Sunday, July 10, 2016

Last week I wrote...

...a post about blacks, whites and gun control in which I repeated my suspicion that the Second Amendment is being used to protect fearful whites from a modern-day slave rebellion. (Skip to 6:35 in the clip above.)

This morning I read in the Times, "Minnesota Officer Was ‘Reacting to the Presence of a Gun,’ Lawyer Says" (all emphasis mine):

A lawyer for the suburban police officer who fatally shot a black man during a traffic stop said on Saturday that the race of the driver, Philando Castile, played no role in how his client responded, and that the officer “was reacting to the presence of a gun” when he opened fire.

“The shooting had nothing to do with race and everything to do with the presence of that gun,” Mr. Kelly said in an interview, noting that Officer Yanez is Latino.

In that video, in which Mr. Castile is seen bleeding profusely in the driver’s seat, Ms. Reynolds tells the officer that her boyfriend had been reaching for his identification when he was shot. She also suggested that he had a permit to legally carry a gun.

And I thought, Has the NRA come to this man's defense? (I don't follow these sorts of things closely so I really don't know.)

I googled "NRA Philando Castile" and came up with this piece in the Atlantic, "The Second Amendment's Second-Class Citizens: Black citizens of the United States have seldom enjoyed the same right to bear arms that whites do."

On social-media, many are already asking why the Second Amendment did not protect Sterling and Castile, and why gun-rights advocates like the National Rifle Association are not speaking out on their behalf. In each case, there are complicated legal questions, and many of the details remain unclear, but it is true that gun-rights groups like the NRA and its allies have typically pushed for laws that would allow citizens broader freedom to bear arms than currently permitted. It is also the case that the interpretation of the Second Amendment has for decades been deeply intertwined with the ways the law protects—and more often fails to protect—African Americans in comparison with whites, a history that begins in earnest in the 1860s, flares up in the 1960s, and is again relevant today.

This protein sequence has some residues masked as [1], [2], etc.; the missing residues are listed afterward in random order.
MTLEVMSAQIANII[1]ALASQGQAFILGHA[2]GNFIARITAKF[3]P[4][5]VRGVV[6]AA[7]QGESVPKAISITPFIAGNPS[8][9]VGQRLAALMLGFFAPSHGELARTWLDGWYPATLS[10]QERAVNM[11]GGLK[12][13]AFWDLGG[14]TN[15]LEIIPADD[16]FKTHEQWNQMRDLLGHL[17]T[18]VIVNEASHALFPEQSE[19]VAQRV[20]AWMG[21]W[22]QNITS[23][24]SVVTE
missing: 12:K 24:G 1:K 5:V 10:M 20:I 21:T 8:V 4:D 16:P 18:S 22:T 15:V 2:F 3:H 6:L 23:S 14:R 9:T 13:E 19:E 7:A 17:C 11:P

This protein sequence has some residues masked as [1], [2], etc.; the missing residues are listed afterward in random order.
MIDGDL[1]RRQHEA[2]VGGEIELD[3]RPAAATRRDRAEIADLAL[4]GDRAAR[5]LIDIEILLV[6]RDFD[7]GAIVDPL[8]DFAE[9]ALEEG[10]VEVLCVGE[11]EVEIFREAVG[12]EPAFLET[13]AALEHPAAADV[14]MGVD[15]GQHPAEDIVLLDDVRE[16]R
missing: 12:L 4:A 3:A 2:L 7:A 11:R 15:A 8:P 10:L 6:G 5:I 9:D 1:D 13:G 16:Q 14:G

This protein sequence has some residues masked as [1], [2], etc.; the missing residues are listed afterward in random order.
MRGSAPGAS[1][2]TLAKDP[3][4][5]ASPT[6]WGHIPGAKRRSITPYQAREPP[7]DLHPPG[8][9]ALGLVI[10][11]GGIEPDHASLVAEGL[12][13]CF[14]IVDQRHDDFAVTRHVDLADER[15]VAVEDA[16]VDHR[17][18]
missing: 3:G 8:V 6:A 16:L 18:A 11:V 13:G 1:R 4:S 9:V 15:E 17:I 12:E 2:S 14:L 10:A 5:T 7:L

The two shootings give a strong sense that the Second Amendment does not apply to black Americans in the same way it does to white Americans. Although liberals are loath to think of the right to bear arms as a civil right, it’s spelled out in the Bill of Rights. Like other civil rights, the nation and courts have interpreted it differently over time—as an individual right, and as a collective right. But however it’s been applied, African Americans have historically not enjoyed nearly the same protection as their white fellow citizens.

In 1967, Black Panthers began taking advantage of California laws that permitted open carry, walking the streets of Oakland armed to the teeth, citing threats of violence from white people and particularly white cops. When people were pulled over, Panthers would arrive on the scene—to ensure that justice was done, they argued, or to intimidate the cops, the cops contended. In response, Republican state Assemblyman Don Mulford introduced a bill to ban open carry. The Panthers then decided to go to the state capitol, heavily armed, to exercise their right.

As theater, it was an incredible gesture. As politics, it was a catastrophe. The sight of heavily armed black men brandishing rifles galvanized support for Mulford’s bill, which promptly passed and was signed into law by Governor Ronald Reagan.

P. S. By the way, remember when the NRA's Wayne LaPierre said, "The only thing that stops a bad guy with a gun is a good guy with a gun"? How well did that work in Dallas?

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